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 Pleasant day eh!

Wispy cirrus clouds  form between 16,500 and 45,000 feet.





The ant and the Darkling Beetle (maybe Eleodes tricostata). Both went their separate ways.






This ground beetle was making a meal of the leftover pecan. Maybe in the Pterostichus genus.







Milkweed fluff.






Gayfeather (Liatris mucronata) standing tall!






Not sure what plant this is, but the head was so interesting.



Keep looking!





Patchy frost

 We had some patchy frost this morning. Our recorded low was 31.6 degrees.

First frost of the season!






When it warmed up, the bugs came out. This is a Little Yellow (Pyrisitia lisa).






White Checkered-skipper (Pyrqus genus)





 Zabulon Skipper (Poanes zabulon) on the Fall Aster (Symphyotrichum ericoides).






I believe this little red spider might be in  the Dwarf Spiders (Erigoninae) subfamily. It was only about 4mm (3/16 inch). I thought it was a red mite at first, but you can see its web. It was in the Goldeye lichen (Teloschistes chrysophthalmus - the orangey lichen) before I nudged it.

The lichen where it was hiding before the nudge.




Keep looking!


Sunshine is back!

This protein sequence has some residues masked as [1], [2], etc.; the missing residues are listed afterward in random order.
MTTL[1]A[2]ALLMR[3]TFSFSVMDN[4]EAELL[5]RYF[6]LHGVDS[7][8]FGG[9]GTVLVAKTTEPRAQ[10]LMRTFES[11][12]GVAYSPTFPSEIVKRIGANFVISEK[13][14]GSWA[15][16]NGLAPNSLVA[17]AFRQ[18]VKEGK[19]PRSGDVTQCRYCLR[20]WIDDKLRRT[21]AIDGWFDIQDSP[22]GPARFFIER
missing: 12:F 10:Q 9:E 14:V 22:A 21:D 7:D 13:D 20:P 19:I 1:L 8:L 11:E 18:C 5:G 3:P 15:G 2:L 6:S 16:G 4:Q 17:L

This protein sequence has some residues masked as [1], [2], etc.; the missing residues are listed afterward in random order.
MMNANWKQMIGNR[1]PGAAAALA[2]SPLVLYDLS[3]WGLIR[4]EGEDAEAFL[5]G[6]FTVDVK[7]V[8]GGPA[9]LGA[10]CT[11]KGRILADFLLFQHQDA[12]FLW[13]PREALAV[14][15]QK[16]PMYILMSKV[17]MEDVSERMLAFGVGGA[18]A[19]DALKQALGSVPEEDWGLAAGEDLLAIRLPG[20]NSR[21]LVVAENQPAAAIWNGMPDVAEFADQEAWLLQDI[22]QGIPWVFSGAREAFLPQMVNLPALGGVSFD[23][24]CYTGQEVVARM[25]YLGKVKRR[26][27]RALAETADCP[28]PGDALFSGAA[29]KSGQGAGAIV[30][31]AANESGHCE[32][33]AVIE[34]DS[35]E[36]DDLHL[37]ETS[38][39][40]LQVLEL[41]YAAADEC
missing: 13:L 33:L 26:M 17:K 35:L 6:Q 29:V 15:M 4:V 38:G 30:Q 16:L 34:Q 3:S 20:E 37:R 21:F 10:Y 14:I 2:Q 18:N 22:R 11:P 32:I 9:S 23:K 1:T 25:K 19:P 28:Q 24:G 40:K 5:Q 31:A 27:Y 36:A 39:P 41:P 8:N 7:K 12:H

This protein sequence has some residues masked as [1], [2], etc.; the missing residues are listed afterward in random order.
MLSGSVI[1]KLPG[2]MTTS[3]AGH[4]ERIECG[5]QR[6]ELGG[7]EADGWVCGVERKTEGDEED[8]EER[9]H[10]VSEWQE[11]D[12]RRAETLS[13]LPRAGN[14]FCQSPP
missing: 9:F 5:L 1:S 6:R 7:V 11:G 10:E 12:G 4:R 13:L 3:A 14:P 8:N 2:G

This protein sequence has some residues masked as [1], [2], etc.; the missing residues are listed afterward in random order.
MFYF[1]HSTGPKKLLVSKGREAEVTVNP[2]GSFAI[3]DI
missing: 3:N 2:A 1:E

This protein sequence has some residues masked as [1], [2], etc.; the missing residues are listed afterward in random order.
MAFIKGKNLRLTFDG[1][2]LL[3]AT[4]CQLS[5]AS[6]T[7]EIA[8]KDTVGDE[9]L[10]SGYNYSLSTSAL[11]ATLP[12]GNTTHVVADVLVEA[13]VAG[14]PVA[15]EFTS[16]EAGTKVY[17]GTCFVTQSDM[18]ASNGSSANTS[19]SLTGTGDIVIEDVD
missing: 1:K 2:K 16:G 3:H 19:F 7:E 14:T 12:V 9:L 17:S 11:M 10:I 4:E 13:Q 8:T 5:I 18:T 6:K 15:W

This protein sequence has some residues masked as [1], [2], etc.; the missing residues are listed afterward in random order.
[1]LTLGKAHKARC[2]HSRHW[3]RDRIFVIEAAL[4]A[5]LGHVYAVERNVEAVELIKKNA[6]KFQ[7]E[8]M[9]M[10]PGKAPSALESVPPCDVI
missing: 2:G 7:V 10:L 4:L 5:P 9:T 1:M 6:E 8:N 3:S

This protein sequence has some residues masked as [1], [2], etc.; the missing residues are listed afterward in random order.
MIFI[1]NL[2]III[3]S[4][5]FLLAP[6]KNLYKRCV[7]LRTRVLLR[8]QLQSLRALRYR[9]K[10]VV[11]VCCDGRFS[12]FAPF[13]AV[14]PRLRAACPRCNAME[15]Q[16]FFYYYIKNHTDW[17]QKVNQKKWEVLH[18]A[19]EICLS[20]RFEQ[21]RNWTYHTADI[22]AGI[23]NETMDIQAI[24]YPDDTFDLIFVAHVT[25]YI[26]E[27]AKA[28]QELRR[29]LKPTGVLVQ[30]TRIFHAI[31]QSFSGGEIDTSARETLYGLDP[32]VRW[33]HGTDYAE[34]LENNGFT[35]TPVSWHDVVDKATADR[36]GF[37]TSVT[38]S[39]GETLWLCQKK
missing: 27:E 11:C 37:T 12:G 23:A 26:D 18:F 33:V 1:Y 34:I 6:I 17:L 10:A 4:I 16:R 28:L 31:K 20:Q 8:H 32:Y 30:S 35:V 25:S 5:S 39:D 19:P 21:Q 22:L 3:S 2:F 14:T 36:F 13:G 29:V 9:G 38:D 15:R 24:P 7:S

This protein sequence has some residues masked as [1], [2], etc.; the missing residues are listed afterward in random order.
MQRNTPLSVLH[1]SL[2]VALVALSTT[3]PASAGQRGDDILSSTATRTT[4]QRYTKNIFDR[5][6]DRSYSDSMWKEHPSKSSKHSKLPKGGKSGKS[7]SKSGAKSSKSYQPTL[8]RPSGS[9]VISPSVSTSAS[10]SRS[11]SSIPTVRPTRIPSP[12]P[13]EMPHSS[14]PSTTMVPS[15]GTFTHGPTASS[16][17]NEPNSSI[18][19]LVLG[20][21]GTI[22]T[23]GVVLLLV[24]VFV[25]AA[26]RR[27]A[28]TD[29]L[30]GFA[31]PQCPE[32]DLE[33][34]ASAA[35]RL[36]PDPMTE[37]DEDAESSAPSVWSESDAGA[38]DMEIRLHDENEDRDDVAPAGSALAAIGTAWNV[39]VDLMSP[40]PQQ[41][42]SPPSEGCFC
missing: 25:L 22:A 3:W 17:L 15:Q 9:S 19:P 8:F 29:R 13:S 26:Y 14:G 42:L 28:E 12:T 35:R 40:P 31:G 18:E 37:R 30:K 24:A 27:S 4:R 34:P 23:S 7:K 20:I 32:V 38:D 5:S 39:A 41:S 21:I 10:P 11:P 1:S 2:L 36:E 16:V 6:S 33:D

Yeah, for the sunshine I say but of course grateful for the rain we got.

The wood of a dead Live Oak (Quercus fusiformis). Kinda of an oxymoron, eh.






A few scales left on the armadillo tail.





Snake skin in our garden pond.






The Loggerhead Shrike has a new item on its menu...the  field cricket (Gryllus genus).




A stinkhorn (Phallus hadriani) was knocked over. You can see it is hollow and spongey-like.





I don't know what is going with these Blackburn's Earth-boring Beetles (Geotrupes blackburnii). It is like they have been drinking the hard stuff. I thought this afternoon they would be gone and at the very least livelier, since it has warmed up (62 degrees at my house). There are over 20 these beetles in 6 foot area.



Keep looking!



No more drips today

 It was a bit nippy today and the rain has stopped.  We got almost 3/4 inch of much needed rain over the last several days at our house.



The rain really brings out the colors of the lichens on this Bois D'arc (Maclura pomifera).




Beautiful fungus at the base of a Post Oak (Quercus stellata).





Seeds have already dispersed on this Sleepy Daisy (Xanthisma texanum var drummondii)